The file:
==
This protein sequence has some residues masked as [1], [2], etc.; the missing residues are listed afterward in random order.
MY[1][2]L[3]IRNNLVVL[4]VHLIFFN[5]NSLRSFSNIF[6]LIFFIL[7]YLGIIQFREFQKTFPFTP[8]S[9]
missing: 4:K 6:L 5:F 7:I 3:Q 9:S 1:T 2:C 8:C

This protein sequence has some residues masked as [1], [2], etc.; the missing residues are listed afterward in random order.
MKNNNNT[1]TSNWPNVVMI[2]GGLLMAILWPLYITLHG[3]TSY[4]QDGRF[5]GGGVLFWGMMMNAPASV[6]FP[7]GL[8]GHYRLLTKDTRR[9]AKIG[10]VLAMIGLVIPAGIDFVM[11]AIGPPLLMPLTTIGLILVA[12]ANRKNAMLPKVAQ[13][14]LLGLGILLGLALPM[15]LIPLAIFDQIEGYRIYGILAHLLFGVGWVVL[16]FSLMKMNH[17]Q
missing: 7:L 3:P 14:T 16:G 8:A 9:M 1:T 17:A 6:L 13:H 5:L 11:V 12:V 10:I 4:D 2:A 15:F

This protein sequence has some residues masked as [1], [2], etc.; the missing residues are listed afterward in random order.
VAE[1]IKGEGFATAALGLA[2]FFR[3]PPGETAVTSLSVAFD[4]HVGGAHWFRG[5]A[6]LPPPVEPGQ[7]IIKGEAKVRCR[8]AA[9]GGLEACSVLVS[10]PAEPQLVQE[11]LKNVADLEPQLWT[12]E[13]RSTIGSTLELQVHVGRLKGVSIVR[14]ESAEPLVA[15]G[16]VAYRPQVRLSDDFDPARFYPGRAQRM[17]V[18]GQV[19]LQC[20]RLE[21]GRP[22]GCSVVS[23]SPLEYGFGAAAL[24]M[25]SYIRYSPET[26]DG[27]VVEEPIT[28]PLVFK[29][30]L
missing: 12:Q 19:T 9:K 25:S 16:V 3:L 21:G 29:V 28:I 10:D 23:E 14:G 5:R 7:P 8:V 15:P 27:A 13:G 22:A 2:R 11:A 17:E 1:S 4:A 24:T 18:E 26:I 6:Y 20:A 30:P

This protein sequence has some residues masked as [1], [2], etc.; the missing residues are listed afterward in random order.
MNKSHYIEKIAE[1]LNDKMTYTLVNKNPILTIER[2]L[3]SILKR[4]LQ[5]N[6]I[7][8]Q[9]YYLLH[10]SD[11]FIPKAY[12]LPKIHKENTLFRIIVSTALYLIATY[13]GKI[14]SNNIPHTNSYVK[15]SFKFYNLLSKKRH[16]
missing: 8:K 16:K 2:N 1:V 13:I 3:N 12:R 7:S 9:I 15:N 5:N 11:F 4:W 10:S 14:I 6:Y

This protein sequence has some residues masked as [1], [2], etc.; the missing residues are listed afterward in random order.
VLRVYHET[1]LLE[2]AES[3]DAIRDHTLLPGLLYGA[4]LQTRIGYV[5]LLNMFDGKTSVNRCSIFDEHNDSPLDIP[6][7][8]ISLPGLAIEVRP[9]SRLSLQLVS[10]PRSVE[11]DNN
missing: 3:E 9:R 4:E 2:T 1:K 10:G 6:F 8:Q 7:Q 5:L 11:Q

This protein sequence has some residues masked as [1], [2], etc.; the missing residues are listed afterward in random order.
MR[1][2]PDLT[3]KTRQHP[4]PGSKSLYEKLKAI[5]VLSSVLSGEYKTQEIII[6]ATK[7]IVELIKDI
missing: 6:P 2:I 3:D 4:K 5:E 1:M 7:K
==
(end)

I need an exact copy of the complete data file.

This protein sequence has some residues masked as [1], [2], etc.; the missing residues are listed afterward in random order.
MY[1][2]L[3]IRNNLVVL[4]VHLIFFN[5]NSLRSFSNIF[6]LIFFIL[7]YLGIIQFREFQKTFPFTP[8]S[9]
missing: 4:K 6:L 5:F 7:I 3:Q 9:S 1:T 2:C 8:C

This protein sequence has some residues masked as [1], [2], etc.; the missing residues are listed afterward in random order.
MKNNNNT[1]TSNWPNVVMI[2]GGLLMAILWPLYITLHG[3]TSY[4]QDGRF[5]GGGVLFWGMMMNAPASV[6]FP[7]GL[8]GHYRLLTKDTRR[9]AKIG[10]VLAMIGLVIPAGIDFVM[11]AIGPPLLMPLTTIGLILVA[12]ANRKNAMLPKVAQ[13][14]LLGLGILLGLALPM[15]LIPLAIFDQIEGYRIYGILAHLLFGVGWVVL[16]FSLMKMNH[17]Q
missing: 7:L 3:P 14:T 16:G 8:A 9:M 1:T 17:A 6:L 13:H 5:L 11:V 12:V 10:I 4:D 2:A 15:F

This protein sequence has some residues masked as [1], [2], etc.; the missing residues are listed afterward in random order.
VAE[1]IKGEGFATAALGLA[2]FFR[3]PPGETAVTSLSVAFD[4]HVGGAHWFRG[5]A[6]LPPPVEPGQ[7]IIKGEAKVRCR[8]AA[9]GGLEACSVLVS[10]PAEPQLVQE[11]LKNVADLEPQLWT[12]E[13]RSTIGSTLELQVHVGRLKGVSIVR[14]ESAEPLVA[15]G[16]VAYRPQVRLSDDFDPARFYPGRAQRM[17]V[18]GQV[19]LQC[20]RLE[21]GRP[22]GCSVVS[23]SPLEYGFGAAAL[24]M[25]SYIRYSPET[26]DG[27]VVEEPIT[28]PLVFK[29][30]L
missing: 12:Q 19:T 9:K 25:S 16:V 3:L 21:G 29:V 28:I 10:D 23:E 14:G 5:R 7:P 8:V 15:P 27:A 13:G 22:A 2:R 11:A 17:E 1:S 4:A 24:T 18:E 26:I 6:Y 20:A 30:P

This protein sequence has some residues masked as [1], [2], etc.; the missing residues are listed afterward in random order.
MNKSHYIEKIAE[1]LNDKMTYTLVNKNPILTIER[2]L[3]SILKR[4]LQ[5]N[6]I[7][8]Q[9]YYLLH[10]SD[11]FIPKAY[12]LPKIHKENTLFRIIVSTALYLIATY[13]GKI[14]SNNIPHTNSYVK[15]SFKFYNLLSKKRH[16]
missing: 8:K 16:K 2:N 1:V 13:I 3:N 12:R 7:S 9:I 15:N 5:N 11:F 4:W 10:S 14:I 6:Y

This protein sequence has some residues masked as [1], [2], etc.; the missing residues are listed afterward in random order.
VLRVYHET[1]LLE[2]AES[3]DAIRDHTLLPGLLYGA[4]LQTRIGYV[5]LLNMFDGKTSVNRCSIFDEHNDSPLDIP[6][7][8]ISLPGLAIEVRP[9]SRLSLQLVS[10]PRSVE[11]DNN
missing: 3:E 9:R 4:E 2:T 1:K 10:G 6:F 8:Q 7:Q 5:L 11:Q

This protein sequence has some residues masked as [1], [2], etc.; the missing residues are listed afterward in random order.
MR[1][2]PDLT[3]KTRQHP[4]PGSKSLYEKLKAI[5]VLSSVLSGEYKTQEIII[6]ATK[7]IVELIKDI
missing: 6:P 2:I 3:D 4:K 5:E 1:M 7:K